‘Excuse me, sir. Seeing as how the V.P. is such a V.I.P., shouldn’t we keep the P.C. on the Q.T.? ‘Cause if it leaks to the V.C. he could end up M.I.A., and then we’d all be put out in K.P.’ How I cheered when Adrian Cronauer hilariously mocked Lt Steven Hauk’s propensity to use acronyms and military parlance when addressing his long-suffering subordinates in Good Morning Vietnam.

He was brilliantly articulating what many of us think when some smug, conceited, self-important manager stands up and bamboozles us – the audience – with arcane jargon. It is an act of unconscionable self-indulgence, specifically designed to make the user feel superior and Adrian, played by the late Robin Williams, in a witty riposte, told him so, speaking for millions of cheesed-off employees and consumers around the world, in the process.

Although by no means alone, schools are particularly susceptible to such bunkum. They are indeed replete with incomprehensible acronyms and mind-boggling corporate-speak. Okay, one could legitimately argue that this is a genuine attempt to understand and conceptualise some complex problems, without which, we’d be lost in a fog of ignorance and confusion. But to say they’re overused is an understatement. As a consequence, they’ve become the source of confusion rather than its remedy.

Furthermore, educational jargon has inadvertently become a way of disempowering parents and maintaining producer control. SEN, Progress 8, Value Added, IEP, EBD, FSM, ADD, ADHD, Flight Paths, EP and EAL: this is just some of the terminology that contrives to enhance the power of educationalists and reduces the ability of parents to question and hold teachers to account. The consumer simply cannot cope with what has become, for all intents and purposes, impossible to fully understand.

Comprehensible English has indeed become a rare luxury in our schools; so an industry that we all have a vested interest in, an industry that we should be able to analyse and evaluate for the good of our children and grandchildren, has become largely inaccessible – unless, of course, you happen to work in it. This cannot be right or good for the Government’s expressed aim of empowering parents and giving them choice.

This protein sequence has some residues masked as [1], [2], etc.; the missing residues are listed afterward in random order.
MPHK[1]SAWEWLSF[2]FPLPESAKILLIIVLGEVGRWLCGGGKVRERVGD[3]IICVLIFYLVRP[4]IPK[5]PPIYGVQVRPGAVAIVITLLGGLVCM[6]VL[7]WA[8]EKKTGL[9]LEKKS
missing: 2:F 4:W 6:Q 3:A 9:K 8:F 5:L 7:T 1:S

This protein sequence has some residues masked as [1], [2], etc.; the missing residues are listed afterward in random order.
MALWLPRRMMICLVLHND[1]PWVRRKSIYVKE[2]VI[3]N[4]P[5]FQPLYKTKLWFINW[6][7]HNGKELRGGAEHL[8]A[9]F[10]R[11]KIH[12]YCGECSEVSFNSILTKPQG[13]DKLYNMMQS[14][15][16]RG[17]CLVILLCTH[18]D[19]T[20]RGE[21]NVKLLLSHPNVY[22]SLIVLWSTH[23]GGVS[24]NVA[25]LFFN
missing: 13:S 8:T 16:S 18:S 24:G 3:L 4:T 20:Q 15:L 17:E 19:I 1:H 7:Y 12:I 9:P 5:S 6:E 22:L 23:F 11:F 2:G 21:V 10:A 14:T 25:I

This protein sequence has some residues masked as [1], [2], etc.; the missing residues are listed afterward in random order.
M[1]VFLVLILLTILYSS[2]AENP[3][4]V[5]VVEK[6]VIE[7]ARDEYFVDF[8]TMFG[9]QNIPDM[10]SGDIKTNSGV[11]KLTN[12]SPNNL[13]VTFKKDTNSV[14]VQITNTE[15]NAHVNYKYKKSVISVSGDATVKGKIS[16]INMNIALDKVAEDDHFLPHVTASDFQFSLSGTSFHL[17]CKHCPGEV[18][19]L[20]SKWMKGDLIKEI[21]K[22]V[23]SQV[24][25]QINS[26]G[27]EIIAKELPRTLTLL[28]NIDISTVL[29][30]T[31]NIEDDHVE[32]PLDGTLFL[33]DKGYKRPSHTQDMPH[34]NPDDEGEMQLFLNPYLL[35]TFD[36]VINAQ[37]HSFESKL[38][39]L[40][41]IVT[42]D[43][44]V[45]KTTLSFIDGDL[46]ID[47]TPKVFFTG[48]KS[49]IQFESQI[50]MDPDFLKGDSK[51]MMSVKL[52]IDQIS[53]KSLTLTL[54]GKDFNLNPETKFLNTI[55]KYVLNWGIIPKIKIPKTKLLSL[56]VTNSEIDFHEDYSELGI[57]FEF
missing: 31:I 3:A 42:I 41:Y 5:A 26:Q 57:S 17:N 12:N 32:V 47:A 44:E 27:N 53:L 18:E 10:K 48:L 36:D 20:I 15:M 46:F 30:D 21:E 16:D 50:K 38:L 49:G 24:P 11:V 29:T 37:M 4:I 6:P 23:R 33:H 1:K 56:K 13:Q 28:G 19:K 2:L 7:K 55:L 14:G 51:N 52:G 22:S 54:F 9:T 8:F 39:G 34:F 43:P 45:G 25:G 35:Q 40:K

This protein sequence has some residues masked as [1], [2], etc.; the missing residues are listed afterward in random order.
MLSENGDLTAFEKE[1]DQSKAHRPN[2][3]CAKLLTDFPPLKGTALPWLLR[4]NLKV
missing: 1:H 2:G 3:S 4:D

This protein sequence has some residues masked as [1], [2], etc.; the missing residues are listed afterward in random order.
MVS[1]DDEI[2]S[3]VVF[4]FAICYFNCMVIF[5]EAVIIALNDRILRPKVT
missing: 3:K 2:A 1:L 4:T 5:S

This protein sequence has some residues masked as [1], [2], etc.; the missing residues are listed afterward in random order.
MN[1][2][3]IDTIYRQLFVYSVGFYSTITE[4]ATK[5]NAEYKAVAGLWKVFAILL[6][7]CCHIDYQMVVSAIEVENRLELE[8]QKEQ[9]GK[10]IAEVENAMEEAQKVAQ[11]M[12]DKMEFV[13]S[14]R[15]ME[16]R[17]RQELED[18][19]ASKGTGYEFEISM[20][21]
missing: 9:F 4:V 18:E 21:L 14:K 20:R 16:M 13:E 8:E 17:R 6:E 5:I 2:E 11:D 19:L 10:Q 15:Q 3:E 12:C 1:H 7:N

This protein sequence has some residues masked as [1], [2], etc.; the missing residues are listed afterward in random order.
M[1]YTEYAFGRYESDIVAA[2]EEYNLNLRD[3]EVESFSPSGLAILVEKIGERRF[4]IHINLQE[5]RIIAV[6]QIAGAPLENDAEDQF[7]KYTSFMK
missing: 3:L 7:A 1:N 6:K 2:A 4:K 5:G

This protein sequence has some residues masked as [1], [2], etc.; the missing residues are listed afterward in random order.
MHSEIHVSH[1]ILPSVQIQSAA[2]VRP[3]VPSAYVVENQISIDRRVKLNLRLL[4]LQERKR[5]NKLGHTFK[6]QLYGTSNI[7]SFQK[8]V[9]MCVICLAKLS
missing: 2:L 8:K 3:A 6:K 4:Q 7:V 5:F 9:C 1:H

Perhaps more important, though, and more worrying, is the realisation that schools’ conceptual frameworks drive their responses to complex problems. In short, educational jargon stimulates a tendency to pigeon-hole, over-simplify and, in the process, misdiagnose. As a result, problems often remain unattended and unresolved.

Let’s take Attention Deficit Hyperactive Disorder (ADHD) as an example. If this isn’t a case of the concept leading the response, I don’t know what is. Teachers, Teaching Assistants (TAs) and pastoral staff are metaphorically wandering around schools in a desperate effort to lock naughty children inside an overflowing box labelled ADHD. This isn’t because we’re evil; we’re just desperate to understand why a child is misbehaving – so desperate, in fact, that we’re willing to kid ourselves that they’ve got a condition that, in reality, they don’t have. The result: thousands of misdiagnoses and thousands of kids not getting the help they need.

English as an Additional Language (EAL) is another concept that drives practice. In my experience, many so-called EAL pupils speak excellent English. So why use an acronym that is, one would think, there to illustrate a child’s linguistic travails and galvanize a suitable response? Children are given Individual Education Plans (IEPs) when they don’t need them, labelled SEN when they’re slightly below their designated Flight Path – which assumes, ridiculously, that everyone progresses in a linear fashion.

My personal favourite, though, is the word ‘innovation’. Schools and, in particular, senior leaders have become obsessed with this term, so much so that they demand ‘innovations’ for the sake of ‘innovating’. They are literally desperate to be seen ‘thinking outside the box’. As a bizarre consequence, they whimsically alter anything and everything, even if there’s no evidential basis for their changes. In my last school, the length of the school day, lesson times, the length of time we had to eat our lunch, even the school’s state of the art, open plan, new building: these were all changes made in the name of ‘innovation’. It didn’t matter that many were counterproductive, even harmful; they were ‘innovative’: that was all that mattered.

We were again responding to a fashion, a concept, rather than the needs of the children. This must change. We must learn to speak English again.